By Ree Drummond, Illustrated by Jacqueline Rogers (HARPER – 2017)
Littel Ree used to be a city girl. Now she and her parents move to the ranch and lives with her grandparents. Little Ree loves cooking with Grandma. But soon Little Ree discovers that ranch life can be tough. With warmth and humor, the author shows that being a country girl isn’t about right pair of boots, it’s about the right attitude.
By Alex Dorros and Arthur Dorros, Illustrated by Susan Guevara (Abrams Books for Young Readers – 2007)
In a small village, Hercules is known for his great strength and Socrates for his keen intelligence. Whenever the village have a problem, they need one or the other for help. Each man argues that he is the most important person in the village. >>> With characteristic mix of Spanish and English, the author, Arthur Dorros inspired the story which his son, Alex Dorros wrote as being at twelve years old.
By Megan Wagner Lloyd, Illustrated by Abigail Halpin (Alfred A. Knopf – 2017) With hot chocolate in the winter. With rainbows in the spring. With picnics in the summer. And leaf chasing in the fall. Every time is the right time for fort building! Children’s imagination gives a lot of fun and creation as enjoying each season and opportunity.
By Cheryl Keely, Illustrated by Celia Krampien (Sleeping Bear Press – 2017) What is a bridge? Is it just a structure to connect one point of land with another? Or is it much more? Discover the many ways bridge can bring us together. Fun, bouncy text and informative sidebars are complemented by colorful, detailed illustration in this around-the world journey.
>>>After reading the book and getting idea of bridge, children can try to create own bridge with everyday goods to improve own STEM skill.
By Eileen Spinelli, Illustrated by Geraldo Valerio (Simon & Schuster Books for Young Readers – 2004) HATS! Unique, distinctive, wonderful hats! This bright and cheerful picture book presents many different kinds hats from all over the world, and all different epoch of the human history. And then, the reader might think twice before going outside without your hat.
By Katie Yamasaki (Holiday House – 2018) When city kids Rosie and Takeo visit their cousin Lila in the country, they give her a cool hairdo like theirs and teach her how to skateboard and use chopsticks. Then Lila introduces her cousins to nighttime strolls and fireflies. This poignant story, with stunning art by an internationally know muralist and community artist, celebrates kinship in a multi-ethnic family.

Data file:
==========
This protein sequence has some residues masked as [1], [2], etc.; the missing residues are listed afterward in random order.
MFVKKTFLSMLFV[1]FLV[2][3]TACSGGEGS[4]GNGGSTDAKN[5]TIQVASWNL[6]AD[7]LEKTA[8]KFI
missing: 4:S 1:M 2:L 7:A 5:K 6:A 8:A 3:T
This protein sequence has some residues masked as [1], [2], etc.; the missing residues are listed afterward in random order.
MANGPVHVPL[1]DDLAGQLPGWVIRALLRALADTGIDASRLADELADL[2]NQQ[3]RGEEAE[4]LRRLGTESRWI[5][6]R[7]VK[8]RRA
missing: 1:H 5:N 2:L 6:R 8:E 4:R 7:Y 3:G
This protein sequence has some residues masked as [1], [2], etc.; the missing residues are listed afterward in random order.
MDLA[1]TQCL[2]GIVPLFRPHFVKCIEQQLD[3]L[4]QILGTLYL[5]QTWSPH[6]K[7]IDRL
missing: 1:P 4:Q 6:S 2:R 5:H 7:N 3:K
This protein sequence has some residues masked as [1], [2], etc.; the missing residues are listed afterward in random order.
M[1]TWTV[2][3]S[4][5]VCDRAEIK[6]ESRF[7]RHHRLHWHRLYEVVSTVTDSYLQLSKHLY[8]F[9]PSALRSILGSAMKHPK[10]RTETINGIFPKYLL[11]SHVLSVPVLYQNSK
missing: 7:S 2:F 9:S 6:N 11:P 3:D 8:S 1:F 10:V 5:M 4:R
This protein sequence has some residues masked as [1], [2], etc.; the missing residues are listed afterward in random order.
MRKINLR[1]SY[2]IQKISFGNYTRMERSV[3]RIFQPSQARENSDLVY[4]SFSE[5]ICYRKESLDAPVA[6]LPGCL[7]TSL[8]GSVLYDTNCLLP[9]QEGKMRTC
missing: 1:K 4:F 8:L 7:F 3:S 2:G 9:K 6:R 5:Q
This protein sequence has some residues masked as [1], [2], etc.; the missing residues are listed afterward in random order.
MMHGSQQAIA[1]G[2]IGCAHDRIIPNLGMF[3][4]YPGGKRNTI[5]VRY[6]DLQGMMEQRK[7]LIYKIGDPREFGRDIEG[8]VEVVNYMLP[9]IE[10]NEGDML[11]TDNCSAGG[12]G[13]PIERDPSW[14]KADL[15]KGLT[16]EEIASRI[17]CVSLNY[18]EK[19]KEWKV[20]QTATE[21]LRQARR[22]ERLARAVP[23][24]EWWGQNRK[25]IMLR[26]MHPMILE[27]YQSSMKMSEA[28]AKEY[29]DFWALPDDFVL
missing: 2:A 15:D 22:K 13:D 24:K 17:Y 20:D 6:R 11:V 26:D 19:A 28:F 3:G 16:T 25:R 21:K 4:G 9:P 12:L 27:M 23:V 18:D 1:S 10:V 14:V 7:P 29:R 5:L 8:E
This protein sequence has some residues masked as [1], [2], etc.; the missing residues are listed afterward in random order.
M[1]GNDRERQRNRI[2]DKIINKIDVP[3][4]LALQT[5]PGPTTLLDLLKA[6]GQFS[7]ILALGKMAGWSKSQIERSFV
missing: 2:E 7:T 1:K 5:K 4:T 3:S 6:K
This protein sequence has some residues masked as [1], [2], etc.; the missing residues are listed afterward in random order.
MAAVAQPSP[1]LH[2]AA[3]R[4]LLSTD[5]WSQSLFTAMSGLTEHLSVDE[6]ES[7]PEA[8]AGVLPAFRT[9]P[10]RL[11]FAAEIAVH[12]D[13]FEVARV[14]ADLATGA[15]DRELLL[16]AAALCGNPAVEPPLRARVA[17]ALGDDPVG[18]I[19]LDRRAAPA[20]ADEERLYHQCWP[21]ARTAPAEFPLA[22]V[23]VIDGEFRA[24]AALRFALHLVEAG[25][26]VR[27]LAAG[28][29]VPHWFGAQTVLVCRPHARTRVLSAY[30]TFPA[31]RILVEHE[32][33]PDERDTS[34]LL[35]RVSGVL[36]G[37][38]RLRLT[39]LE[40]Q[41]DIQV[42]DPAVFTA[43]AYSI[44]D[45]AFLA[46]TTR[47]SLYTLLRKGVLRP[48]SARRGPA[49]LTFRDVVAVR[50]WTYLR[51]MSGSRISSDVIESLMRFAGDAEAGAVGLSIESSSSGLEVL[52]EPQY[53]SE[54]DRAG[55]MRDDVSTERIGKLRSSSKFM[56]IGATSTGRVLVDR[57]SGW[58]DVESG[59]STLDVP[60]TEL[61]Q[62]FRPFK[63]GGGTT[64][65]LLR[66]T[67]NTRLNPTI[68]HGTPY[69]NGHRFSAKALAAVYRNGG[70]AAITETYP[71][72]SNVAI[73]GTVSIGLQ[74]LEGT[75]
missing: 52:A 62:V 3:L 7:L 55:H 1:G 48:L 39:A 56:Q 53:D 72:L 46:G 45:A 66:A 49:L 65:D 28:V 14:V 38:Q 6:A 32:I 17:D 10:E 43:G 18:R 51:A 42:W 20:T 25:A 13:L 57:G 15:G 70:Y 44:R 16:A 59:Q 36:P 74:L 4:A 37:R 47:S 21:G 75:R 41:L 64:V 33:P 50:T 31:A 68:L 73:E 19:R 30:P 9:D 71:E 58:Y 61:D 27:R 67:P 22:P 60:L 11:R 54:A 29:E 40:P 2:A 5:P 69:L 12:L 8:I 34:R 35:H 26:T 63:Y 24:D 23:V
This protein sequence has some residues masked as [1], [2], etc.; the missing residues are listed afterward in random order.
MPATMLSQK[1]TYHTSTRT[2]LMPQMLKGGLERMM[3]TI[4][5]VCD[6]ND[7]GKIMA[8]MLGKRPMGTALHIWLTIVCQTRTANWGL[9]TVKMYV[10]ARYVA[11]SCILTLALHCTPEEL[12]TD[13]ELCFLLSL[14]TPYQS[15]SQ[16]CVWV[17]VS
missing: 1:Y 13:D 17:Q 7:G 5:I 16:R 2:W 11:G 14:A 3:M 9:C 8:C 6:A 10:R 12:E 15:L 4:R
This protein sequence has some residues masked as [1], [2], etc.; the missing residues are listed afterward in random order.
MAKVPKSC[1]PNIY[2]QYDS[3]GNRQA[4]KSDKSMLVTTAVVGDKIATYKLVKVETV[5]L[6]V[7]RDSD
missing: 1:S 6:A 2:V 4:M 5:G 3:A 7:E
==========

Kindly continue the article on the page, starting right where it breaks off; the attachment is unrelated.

By Anna Baccelliere, Illustrated by Ale + Ale (Eerdmans Books for Young Readers – 2017) Every child has the right to play – but in some parts of the world, children spend more time working than playing. This thought-provoking book, as comparing the same item, captures how different the world can look from the eyes of those less privileged.
By Nadia L. Hohn, Illustrated by Irene Luxbacher (Groundwood Books -2017) Malaika is happy to be with Mummy again, but she needs to move to a different country, Canada, with Mummy. Being part of a new family consisted with her own mother and new father and new sister, means a big challenge for Malaika and misses a lot of her Caribbean Grandma and her Caribbean daily life. It’s a wonderful story how to establish Malaika’s new life in the strange country.
By Lynn Reiser (Greenwillow Books – 1993) Margaret speaks English but not Spanish. Margarita speaks Spanish but not English. On that day in the park, there are no kids but them. Can they still play together? Margaret and Margarita, two robust girls, show the readers how to become play-friends as crossing over their language barrier. English text colored in Pink and Spanish text colored in Blue, therefore we can enjoy their friend-ship process visually as well.
By Alma Flor Ada, Illustrated by Elivia Savadier (Atheneum Books for Young Readers – 2002) Saturdays and Sundays are very exciting days for the little girl in this story. On Saturdays, she visits her father’s parents who come from an European-American background, and on Sunday/domingos she visits her mother’s parents who are Mexican-American. While the two sets of grandparents are different in many ways, they also have a great deal in common-in particular, their love for their granddaughter. The depth and joy of both cultures are conveyed in Spanish and English, and the affirmation of both heritages speaks to all children who want to learn about their own families and ethnic backgrounds.